Spina Bifida is a birth imperfection, an incomplete closing of membranes and backbones surrounding the spinal cord. There are three different types of Spina Bifida:
- Occulta :Derived from the Latin phrase meaning “hidden”, Occulta is the least severe form of Spina Bifida. Its vertebrae are not completely closed, but the only noticeable feature is a possible hair spot on the back or a small scar. Research studies approximate that 10-20% of the population suffers from this birth defect, although many people don’t notice they even have it. At times, one can stumble upon the discovery of Occulta Spina Bifida through a coincidental X-Ray.
- Meningocele: The least common form of Spina Bifida, Meningocele forces the meninges (membranes that support the spinal cord) in between the vertebrae. This restricts the spinal cord and decreases its ability to move and adapt. Because of the restrictions, the only way to rid of this is to surgically remove the problem meninges.
- Myelomeningocele:The worst type of Spina Bifida, Myelomeningocele actually forces the spinal cord to protrude from the victim’s skin. This can also have the most serious consequences. Its open wound forms a sac that can be infected and lead to complications such as meningitis in children. There is also often some paralysis and immobility involved because of this defect. This must be treated with extreme caution, care, and urgency.
All of the forms of Spina Bifida are extremely unfortunate for people of all ages, whether they are young victims or older that notice their defect a bit late. Children especially however see the symptoms early if they are severe enough. They may be partially immobile, have bladder issues, and can have skin complications. All forms of Spina Bifida should be treated as soon as possible, whether it be for therapy or surgery.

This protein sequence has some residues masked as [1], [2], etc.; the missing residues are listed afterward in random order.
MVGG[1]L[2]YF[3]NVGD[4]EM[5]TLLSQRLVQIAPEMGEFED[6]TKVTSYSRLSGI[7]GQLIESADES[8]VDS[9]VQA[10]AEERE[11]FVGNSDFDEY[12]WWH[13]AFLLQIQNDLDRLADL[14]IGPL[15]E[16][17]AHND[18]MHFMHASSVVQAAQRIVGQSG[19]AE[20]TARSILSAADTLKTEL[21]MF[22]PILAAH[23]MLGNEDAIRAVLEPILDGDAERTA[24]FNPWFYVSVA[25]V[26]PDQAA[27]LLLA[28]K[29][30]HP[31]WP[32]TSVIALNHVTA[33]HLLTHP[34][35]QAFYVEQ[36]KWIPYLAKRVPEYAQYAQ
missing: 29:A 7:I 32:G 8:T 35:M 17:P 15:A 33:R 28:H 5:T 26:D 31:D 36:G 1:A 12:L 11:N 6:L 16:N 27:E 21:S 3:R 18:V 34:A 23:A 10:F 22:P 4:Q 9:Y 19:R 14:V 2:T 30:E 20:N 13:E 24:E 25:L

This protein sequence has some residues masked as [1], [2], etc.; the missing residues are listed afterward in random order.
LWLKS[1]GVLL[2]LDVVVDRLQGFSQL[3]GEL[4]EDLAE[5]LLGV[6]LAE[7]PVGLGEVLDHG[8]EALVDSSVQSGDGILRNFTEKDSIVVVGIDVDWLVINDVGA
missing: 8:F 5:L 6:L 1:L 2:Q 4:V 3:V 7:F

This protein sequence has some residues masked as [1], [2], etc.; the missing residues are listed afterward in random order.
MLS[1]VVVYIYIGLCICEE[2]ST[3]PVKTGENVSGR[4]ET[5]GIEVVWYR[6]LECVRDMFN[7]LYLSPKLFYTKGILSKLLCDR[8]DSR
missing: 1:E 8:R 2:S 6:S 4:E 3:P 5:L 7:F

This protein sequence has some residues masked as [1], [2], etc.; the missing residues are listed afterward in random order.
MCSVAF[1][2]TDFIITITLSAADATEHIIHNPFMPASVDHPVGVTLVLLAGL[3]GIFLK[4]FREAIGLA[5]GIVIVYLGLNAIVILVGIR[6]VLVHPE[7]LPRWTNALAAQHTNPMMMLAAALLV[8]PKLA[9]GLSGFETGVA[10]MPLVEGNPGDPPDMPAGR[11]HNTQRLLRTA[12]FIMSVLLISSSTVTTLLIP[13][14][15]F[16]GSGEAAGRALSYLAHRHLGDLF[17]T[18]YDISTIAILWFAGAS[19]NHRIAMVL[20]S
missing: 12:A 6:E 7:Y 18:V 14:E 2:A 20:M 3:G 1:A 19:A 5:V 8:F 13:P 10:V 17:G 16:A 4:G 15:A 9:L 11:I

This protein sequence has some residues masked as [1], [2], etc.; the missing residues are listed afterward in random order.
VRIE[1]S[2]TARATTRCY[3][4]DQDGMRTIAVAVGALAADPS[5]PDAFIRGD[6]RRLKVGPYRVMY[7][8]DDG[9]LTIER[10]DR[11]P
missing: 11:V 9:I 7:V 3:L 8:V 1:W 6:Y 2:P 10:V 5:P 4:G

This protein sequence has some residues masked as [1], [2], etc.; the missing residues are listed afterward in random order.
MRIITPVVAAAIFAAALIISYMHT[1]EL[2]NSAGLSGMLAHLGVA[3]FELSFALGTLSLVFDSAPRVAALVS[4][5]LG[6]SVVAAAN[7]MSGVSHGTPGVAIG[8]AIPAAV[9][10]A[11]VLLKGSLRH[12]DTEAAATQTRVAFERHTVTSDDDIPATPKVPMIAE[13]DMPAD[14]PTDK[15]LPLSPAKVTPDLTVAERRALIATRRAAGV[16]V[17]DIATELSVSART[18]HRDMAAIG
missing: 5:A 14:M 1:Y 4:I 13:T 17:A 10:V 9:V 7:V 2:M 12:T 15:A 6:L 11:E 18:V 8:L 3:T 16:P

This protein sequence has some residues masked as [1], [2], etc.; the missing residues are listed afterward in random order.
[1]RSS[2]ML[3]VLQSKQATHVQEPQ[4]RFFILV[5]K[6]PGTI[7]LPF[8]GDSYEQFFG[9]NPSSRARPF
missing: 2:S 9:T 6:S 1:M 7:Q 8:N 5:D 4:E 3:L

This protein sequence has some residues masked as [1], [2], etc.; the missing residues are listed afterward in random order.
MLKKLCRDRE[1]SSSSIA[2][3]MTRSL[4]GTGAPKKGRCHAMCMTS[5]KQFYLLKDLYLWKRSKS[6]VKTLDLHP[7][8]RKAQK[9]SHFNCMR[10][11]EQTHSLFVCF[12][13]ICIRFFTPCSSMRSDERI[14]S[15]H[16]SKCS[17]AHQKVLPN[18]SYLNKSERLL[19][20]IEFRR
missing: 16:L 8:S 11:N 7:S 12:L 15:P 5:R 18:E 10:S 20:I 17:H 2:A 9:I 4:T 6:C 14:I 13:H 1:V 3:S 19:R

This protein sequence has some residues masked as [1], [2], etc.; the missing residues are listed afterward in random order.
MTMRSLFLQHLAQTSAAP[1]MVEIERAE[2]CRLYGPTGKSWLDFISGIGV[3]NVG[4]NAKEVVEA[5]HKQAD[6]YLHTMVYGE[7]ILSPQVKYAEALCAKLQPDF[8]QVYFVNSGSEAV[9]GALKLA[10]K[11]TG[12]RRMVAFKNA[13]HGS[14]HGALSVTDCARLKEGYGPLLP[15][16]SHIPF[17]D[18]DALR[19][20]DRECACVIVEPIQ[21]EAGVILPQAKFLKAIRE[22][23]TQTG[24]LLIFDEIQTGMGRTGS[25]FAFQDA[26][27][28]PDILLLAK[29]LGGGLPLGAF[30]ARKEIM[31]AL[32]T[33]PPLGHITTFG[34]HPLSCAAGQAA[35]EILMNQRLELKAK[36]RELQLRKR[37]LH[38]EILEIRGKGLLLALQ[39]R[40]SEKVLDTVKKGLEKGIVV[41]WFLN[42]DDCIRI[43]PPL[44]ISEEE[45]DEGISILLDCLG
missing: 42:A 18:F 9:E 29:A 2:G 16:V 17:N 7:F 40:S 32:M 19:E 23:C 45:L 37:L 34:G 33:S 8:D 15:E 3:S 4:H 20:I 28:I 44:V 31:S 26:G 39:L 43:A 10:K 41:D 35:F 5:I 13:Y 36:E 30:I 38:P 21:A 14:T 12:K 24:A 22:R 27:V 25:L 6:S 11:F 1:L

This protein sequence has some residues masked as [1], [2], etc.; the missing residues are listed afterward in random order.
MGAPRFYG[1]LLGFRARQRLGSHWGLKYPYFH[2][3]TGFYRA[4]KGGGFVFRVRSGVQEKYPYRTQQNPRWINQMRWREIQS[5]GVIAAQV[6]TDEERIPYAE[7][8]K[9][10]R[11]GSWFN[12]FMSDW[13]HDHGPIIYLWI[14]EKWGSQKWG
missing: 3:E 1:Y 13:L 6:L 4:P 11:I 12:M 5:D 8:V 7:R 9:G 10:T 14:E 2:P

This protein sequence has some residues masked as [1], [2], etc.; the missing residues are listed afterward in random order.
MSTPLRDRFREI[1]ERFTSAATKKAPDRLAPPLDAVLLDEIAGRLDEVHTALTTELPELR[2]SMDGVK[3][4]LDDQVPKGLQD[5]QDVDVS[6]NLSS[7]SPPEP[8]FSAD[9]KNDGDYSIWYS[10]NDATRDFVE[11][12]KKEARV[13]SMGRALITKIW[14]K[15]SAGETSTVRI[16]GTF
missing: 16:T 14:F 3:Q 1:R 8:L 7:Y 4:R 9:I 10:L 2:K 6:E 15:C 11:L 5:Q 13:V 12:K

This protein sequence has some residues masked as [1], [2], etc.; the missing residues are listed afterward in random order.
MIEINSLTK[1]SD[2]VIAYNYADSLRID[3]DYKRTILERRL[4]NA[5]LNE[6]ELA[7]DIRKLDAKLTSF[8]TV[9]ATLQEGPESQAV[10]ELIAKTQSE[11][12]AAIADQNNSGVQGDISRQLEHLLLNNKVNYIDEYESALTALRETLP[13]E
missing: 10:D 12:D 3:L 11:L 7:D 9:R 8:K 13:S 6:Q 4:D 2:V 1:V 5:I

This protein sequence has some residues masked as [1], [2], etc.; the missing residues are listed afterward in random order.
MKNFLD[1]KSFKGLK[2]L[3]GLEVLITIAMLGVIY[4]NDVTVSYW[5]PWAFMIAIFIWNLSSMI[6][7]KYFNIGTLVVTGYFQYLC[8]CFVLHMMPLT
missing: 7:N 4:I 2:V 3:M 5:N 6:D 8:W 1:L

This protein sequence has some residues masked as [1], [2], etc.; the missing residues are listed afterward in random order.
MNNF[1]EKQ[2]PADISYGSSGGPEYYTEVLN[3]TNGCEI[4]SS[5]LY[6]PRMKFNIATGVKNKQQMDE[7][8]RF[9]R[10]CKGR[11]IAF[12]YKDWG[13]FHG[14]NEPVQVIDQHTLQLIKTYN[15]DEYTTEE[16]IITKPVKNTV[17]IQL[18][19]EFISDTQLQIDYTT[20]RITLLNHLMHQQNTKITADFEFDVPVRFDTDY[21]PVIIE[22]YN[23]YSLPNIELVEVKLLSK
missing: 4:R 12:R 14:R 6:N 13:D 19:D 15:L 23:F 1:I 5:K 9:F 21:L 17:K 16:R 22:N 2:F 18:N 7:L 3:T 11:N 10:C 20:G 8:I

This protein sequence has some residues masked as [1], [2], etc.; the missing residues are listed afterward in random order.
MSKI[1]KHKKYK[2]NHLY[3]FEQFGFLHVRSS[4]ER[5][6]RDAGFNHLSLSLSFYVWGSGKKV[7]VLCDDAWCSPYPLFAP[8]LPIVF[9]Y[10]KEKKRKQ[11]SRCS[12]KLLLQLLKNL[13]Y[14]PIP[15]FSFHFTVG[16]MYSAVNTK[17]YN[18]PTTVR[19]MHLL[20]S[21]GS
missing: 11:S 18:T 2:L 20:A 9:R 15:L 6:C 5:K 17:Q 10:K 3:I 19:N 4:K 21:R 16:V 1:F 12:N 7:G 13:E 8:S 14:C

While there is no complete cure for Spina Bifida, there are steps one can take in the process of treatment in order to alleviate pain and increase mobility and comfort for a child. If diagnosed during a pregnancy, surgery can be done in order to create the best conditions for a slow development of the Spina Bifida.
Children with Spina Bifida Occulta typically don’t require treatment. It is often not even detected and does not cause too much discomfort or disability.
Children with Spina Bifida Meningocele often develop an excess of fluid in the brain, which must be surgically removed. This condition is known as hydrocephalus, brought on by the spinal damage caused by Spina Bifida.
For children with Spina Bifida Myelomeningocele, the most severe form, urgent care must take place. By quickly correcting spinal defects and draining excess fluid of the brain, doctors can minimize risk. The longer it takes for treatment, the more a child’s spinal cord will be affected. Similarly to meningocele, hydrocephalus could be an impacting condition. Although there is no cure, proper treatment can improve outcomes and quality of life for children with Spina Bifida.
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